News / Asia

Japanese Foundation to Send Aid to Burma

Burmese refugees from Bhamo city at a rescue camp in the Chinese southwestern border city of Ruili, Yunnan province, February 9, 2012.
Burmese refugees from Bhamo city at a rescue camp in the Chinese southwestern border city of Ruili, Yunnan province, February 9, 2012.
VOA News
A Japanese philanthropic organization says it is sending $3 million in aid to ethnic groups in Burma, some of which are still engaged in armed conflict with the Burmese government.

The Nippon Foundation made the announcement Thursday in Tokyo after meeting with representatives from the United Nationalities Federal Council (UNFC), a coalition of Burmese ethnic groups who are seeking peace talks with the government.  Foundation officials say the first shipments of food and medicine will be sent in the coming months.

Khun Myint Htun with the Pa-O Nationalities Liberation Group was at the meeting as part of the UNFC and says the deal will make an immediate impact.

"The aid provided is primarily urgent humanitarian aid to be given as soon as possible," said Pa-Oh Nationalities Liberation Group spokesman Khun Myint Htun.  "The first phase of the Nippon Foundation Aid is $3 million."

The Burmese government does not recognize the UNFC but the Nippon Foundation says the aid deal has the support of Burma's leadership.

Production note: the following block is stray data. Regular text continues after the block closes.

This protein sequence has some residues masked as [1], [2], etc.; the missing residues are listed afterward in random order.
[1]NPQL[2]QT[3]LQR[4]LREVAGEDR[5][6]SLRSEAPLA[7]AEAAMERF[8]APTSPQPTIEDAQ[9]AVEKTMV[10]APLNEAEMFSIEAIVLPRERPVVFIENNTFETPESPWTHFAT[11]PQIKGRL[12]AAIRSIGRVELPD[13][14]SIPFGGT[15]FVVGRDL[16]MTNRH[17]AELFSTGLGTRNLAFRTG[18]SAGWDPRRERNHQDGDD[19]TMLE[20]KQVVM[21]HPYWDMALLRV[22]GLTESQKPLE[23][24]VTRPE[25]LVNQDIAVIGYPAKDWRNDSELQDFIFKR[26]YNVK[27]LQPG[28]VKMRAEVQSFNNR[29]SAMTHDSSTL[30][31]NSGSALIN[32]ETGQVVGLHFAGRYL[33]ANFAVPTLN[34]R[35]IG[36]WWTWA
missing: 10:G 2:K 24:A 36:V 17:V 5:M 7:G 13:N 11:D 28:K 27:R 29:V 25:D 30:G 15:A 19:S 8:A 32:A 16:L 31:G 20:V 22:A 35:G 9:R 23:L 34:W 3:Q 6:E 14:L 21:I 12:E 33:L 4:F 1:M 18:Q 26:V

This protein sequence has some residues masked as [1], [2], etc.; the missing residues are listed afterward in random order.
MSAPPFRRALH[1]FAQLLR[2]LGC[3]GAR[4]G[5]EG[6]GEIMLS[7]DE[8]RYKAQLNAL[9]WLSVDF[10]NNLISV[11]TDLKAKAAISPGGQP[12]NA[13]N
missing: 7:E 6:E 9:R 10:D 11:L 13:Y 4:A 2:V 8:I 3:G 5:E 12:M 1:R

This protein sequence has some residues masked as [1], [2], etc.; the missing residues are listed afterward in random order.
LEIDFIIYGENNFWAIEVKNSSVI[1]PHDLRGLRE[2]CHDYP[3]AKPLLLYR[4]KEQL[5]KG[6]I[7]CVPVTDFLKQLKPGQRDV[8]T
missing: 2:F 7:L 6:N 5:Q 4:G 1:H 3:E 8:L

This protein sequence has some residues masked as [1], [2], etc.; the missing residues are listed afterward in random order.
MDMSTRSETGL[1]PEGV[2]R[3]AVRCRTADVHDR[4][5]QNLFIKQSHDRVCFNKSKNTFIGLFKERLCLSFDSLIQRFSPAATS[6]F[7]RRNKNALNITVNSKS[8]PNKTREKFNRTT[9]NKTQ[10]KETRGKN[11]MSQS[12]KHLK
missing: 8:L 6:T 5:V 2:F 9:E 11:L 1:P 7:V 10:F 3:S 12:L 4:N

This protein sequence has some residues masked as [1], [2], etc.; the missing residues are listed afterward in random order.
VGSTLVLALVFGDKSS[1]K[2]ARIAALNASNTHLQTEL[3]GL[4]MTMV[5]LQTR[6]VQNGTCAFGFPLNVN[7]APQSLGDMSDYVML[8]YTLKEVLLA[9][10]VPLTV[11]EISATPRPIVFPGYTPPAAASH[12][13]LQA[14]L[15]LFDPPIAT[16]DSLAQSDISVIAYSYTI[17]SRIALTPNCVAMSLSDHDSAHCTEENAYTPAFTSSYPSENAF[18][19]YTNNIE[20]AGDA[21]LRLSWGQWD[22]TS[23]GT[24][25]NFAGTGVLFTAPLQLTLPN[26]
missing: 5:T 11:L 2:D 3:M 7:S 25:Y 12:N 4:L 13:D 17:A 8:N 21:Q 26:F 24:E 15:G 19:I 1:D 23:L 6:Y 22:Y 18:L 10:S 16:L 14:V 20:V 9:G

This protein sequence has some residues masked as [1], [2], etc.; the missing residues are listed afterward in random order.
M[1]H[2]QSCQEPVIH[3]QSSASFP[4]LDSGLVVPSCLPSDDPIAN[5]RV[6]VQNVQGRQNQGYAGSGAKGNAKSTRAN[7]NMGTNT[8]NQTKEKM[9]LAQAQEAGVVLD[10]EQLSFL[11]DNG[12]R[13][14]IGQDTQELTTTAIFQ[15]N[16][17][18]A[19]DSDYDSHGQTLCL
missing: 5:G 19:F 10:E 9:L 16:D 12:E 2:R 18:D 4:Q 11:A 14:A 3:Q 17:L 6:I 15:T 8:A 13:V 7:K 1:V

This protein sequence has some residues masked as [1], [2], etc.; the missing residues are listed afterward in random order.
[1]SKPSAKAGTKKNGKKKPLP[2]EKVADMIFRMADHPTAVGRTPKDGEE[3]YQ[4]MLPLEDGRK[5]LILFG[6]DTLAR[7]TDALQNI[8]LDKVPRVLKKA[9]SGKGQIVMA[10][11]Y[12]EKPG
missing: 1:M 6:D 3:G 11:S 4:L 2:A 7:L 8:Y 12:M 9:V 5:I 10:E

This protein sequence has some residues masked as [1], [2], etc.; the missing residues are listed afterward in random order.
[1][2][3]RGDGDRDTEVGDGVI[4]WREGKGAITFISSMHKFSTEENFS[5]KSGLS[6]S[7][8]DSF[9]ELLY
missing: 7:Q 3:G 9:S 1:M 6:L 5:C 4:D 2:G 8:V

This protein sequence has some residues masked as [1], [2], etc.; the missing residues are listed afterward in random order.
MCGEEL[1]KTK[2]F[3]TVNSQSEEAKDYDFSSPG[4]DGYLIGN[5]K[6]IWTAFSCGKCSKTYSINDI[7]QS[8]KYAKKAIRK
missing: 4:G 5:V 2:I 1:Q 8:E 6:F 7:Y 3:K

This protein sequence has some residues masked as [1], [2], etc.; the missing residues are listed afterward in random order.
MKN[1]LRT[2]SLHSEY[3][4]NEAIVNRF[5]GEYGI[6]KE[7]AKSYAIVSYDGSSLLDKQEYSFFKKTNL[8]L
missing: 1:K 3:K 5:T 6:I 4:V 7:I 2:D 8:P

Officials in Tokyo say the Burmese government sees the aid as a way of speeding up the peace process as it negotiates with the individual groups.

The UNFC includes the Karen National Union and the Kachin Independence Organization.

Fighting between the Burmese army and Kachin rebels broke out last year near some China-backed hydropower and oil-pipeline projects.  

The exile Kachin News Group reports fighting has intensified since August near Hpakant, where the world's best quality jadeite is mined.

But the UNFC representatives, including Khun Myint Htun, say the aid will not help fund further fighting.

"The aid given by Nippon Foundation to the ethnic minorities is not in the form of cash donation but in the form of rice and medicine which are urgently in need," added Khun Myint Htun.  "In providing rice and medicine, the process will be administered by the Foundation itself.  The priority is to deliver the aid to those in urgent need of humanitarian assistance.  For example, among the members of our UNFC (The United Nationalities Federal Council), the KIO (Kachin Independence Organization) is the worst conflict hit area.  The people in that area will get the aid first. Then the IDPs (internally displaced people) from our UNFC ethnic minorities will also get aid in the form of quota system.   Aid will be given to the Kachin area as priority."

Some Burma activists have criticized other, similar efforts saying so-called "peace funds" undermine peace by prioritizing development instead of lasting political solutions.

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